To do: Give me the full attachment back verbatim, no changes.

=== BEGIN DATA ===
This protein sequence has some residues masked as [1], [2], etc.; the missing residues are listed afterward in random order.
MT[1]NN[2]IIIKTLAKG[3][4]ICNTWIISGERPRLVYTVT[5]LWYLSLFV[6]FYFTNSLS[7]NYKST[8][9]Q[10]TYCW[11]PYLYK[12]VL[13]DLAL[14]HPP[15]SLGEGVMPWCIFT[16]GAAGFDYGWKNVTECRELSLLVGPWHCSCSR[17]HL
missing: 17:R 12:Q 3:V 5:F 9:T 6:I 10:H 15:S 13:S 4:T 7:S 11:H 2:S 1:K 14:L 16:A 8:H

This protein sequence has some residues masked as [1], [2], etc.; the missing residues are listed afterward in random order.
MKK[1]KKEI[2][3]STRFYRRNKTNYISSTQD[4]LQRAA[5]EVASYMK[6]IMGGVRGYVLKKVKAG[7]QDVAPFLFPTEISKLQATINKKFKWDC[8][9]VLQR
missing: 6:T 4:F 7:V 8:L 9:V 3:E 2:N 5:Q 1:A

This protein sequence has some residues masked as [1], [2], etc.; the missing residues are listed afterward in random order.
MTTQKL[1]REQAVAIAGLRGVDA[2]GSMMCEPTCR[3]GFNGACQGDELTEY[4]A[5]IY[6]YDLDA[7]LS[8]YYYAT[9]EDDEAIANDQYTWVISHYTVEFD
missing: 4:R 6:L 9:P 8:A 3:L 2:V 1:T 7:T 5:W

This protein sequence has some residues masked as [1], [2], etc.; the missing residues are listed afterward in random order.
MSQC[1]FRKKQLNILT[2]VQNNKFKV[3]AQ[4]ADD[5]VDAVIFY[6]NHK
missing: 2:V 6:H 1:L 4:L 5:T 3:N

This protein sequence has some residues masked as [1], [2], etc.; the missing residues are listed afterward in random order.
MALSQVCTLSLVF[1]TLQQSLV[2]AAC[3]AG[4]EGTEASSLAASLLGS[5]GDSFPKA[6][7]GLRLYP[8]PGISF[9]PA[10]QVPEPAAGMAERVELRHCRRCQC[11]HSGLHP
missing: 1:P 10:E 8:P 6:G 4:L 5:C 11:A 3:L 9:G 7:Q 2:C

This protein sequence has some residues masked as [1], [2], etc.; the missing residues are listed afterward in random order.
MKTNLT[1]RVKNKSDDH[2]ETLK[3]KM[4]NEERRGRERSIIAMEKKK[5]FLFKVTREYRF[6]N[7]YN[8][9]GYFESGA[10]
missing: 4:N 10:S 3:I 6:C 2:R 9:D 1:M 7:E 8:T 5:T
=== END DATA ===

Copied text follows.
This protein sequence has some residues masked as [1], [2], etc.; the missing residues are listed afterward in random order.
MT[1]NN[2]IIIKTLAKG[3][4]ICNTWIISGERPRLVYTVT[5]LWYLSLFV[6]FYFTNSLS[7]NYKST[8][9]Q[10]TYCW[11]PYLYK[12]VL[13]DLAL[14]HPP[15]SLGEGVMPWCIFT[16]GAAGFDYGWKNVTECRELSLLVGPWHCSCSR[17]HL
missing: 17:R 12:Q 3:V 5:F 9:T 6:I 10:H 15:S 13:S 4:T 7:S 11:H 2:S 1:K 14:L 16:A 8:H

This protein sequence has some residues masked as [1], [2], etc.; the missing residues are listed afterward in random order.
MKK[1]KKEI[2][3]STRFYRRNKTNYISSTQD[4]LQRAA[5]EVASYMK[6]IMGGVRGYVLKKVKAG[7]QDVAPFLFPTEISKLQATINKKFKWDC[8][9]VLQR
missing: 6:T 4:F 7:V 8:L 9:V 3:E 2:N 5:Q 1:A

This protein sequence has some residues masked as [1], [2], etc.; the missing residues are listed afterward in random order.
MTTQKL[1]REQAVAIAGLRGVDA[2]GSMMCEPTCR[3]GFNGACQGDELTEY[4]A[5]IY[6]YDLDA[7]LS[8]YYYAT[9]EDDEAIANDQYTWVISHYTVEFD
missing: 4:R 6:L 9:P 8:A 3:L 2:V 1:T 7:T 5:W

This protein sequence has some residues masked as [1], [2], etc.; the missing residues are listed afterward in random order.
MSQC[1]FRKKQLNILT[2]VQNNKFKV[3]AQ[4]ADD[5]VDAVIFY[6]NHK
missing: 2:V 6:H 1:L 4:L 5:T 3:N

This protein sequence has some residues masked as [1], [2], etc.; the missing residues are listed afterward in random order.
MALSQVCTLSLVF[1]TLQQSLV[2]AAC[3]AG[4]EGTEASSLAASLLGS[5]GDSFPKA[6][7]GLRLYP[8]PGISF[9]PA[10]QVPEPAAGMAERVELRHCRRCQC[11]HSGLHP
missing: 1:P 10:E 8:P 6:G 4:L 5:C 11:A 3:L 9:G 7:Q 2:C

This protein sequence has some residues masked as [1], [2], etc.; the missing residues are listed afterward in random order.
MKTNLT[1]RVKNKSDDH[2]ETLK[3]KM[4]NEERRGRERSIIAMEKKK[5]FLFKVTREYRF[6]N[7]YN[8][9]GYFESGA[10]
missing: 4:N 10:S 3:I 6:C 2:R 9:D 1:M 7:E 8:T 5:T